Sheniz Moonie, a professor of epidemiology and biostatistics at the University of Nevada, Las Vegas, and southern director for the Nevada Behavioral Risk Factor Surveillance Survey, a program in cooperation with the University of Nevada, Reno, that collects vital health statistics for the state.
The annual survey of about 4,000 Nevadans asks about asthma rates, diabetes, heart disease and numerous other diseases.
"A lot of folks assume we're the worst in everything. We do fare higher in tobacco rates, also relatively higher than the nation in heart disease rates. But in terms of obesity and diabetes, we're about equivalent, not higher, than the nation," Moonie said in a statement.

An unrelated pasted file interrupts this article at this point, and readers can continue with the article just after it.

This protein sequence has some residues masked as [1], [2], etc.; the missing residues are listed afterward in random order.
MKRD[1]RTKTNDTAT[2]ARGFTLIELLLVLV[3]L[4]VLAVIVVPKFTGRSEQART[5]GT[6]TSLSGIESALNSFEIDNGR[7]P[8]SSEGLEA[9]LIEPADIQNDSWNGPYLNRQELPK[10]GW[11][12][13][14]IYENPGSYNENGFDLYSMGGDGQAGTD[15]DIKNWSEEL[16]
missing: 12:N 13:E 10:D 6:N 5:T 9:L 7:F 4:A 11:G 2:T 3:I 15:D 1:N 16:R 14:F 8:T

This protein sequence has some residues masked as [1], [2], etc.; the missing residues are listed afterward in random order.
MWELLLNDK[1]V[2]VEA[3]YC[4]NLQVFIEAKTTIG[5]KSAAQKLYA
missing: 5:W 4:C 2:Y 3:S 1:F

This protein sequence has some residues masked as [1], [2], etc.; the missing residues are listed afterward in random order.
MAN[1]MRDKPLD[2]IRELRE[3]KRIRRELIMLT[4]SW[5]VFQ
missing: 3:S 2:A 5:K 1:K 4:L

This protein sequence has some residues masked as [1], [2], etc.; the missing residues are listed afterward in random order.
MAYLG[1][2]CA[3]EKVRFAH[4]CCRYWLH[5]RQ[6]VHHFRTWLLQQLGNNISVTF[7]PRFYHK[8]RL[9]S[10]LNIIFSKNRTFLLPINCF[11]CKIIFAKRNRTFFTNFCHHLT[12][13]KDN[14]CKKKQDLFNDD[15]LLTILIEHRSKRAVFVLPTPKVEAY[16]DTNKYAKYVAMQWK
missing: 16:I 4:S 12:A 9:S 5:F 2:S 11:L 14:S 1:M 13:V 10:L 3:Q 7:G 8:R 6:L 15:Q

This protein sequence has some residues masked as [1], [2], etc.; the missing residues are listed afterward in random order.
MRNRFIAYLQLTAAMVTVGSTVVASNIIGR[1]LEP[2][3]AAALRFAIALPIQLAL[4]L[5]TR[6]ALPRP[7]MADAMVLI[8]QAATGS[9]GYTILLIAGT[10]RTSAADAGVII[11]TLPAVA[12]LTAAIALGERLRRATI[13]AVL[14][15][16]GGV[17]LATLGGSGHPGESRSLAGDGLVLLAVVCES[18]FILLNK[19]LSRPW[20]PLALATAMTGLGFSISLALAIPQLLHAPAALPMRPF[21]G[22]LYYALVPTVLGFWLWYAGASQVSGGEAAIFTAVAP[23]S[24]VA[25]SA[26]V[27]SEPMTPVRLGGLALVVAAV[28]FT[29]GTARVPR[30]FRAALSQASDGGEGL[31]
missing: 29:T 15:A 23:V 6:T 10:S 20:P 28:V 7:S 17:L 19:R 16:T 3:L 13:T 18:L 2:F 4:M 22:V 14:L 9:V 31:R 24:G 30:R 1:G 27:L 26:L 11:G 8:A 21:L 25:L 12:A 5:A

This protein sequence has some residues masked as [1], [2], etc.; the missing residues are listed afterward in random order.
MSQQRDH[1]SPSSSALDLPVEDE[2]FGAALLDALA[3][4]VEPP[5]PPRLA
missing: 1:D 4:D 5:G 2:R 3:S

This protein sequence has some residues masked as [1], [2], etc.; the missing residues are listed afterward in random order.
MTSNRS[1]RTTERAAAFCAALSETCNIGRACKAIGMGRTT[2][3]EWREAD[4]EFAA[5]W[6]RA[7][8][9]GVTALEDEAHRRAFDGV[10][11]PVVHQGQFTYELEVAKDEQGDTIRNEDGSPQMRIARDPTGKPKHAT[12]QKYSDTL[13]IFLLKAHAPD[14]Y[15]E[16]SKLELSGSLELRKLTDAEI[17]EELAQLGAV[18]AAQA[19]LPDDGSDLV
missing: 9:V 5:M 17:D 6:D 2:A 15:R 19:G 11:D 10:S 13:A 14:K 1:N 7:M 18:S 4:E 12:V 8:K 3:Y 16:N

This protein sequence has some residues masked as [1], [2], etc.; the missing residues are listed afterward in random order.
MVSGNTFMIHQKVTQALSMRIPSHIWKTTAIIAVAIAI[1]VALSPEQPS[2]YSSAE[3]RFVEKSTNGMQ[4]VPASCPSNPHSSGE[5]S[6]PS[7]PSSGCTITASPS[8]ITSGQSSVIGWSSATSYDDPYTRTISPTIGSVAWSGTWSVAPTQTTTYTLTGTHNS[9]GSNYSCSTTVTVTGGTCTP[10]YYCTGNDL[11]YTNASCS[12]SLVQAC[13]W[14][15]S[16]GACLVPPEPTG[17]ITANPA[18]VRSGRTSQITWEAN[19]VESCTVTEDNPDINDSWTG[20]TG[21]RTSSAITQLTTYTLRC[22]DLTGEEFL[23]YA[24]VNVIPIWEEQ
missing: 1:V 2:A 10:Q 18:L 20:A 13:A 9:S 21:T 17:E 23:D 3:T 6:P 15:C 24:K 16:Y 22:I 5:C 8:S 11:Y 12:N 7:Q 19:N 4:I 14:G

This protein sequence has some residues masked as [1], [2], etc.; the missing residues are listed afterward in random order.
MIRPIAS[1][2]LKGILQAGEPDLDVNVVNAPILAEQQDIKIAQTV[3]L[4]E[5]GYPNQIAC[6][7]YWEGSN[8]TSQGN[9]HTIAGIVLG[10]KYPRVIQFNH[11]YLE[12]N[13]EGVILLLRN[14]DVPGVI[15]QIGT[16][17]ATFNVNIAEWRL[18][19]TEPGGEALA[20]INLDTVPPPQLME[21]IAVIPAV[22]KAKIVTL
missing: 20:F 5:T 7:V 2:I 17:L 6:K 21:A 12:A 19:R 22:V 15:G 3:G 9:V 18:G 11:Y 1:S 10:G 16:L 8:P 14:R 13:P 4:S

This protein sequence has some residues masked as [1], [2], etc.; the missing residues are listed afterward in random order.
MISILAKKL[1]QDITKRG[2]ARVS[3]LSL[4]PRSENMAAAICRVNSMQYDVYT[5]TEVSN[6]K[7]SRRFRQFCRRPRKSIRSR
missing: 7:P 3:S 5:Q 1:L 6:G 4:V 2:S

"It changes when you start looking at pockets of populations. American Indian rates are through the roof for diabetes. Adult asthma is higher in Nevada than in the nation."
Environmental triggers for asthma are the dry weather, dust and a climate that goes from hot to cold very quickly, Moonie said.
"Of course, cold and flu season and times with heavy wind yield a lot of emergency room visits for asthma," Moonie said. "Particulate matter, dust and pollens get kicked up in the wind. Wind is just very difficult for the respiratory system to deal with."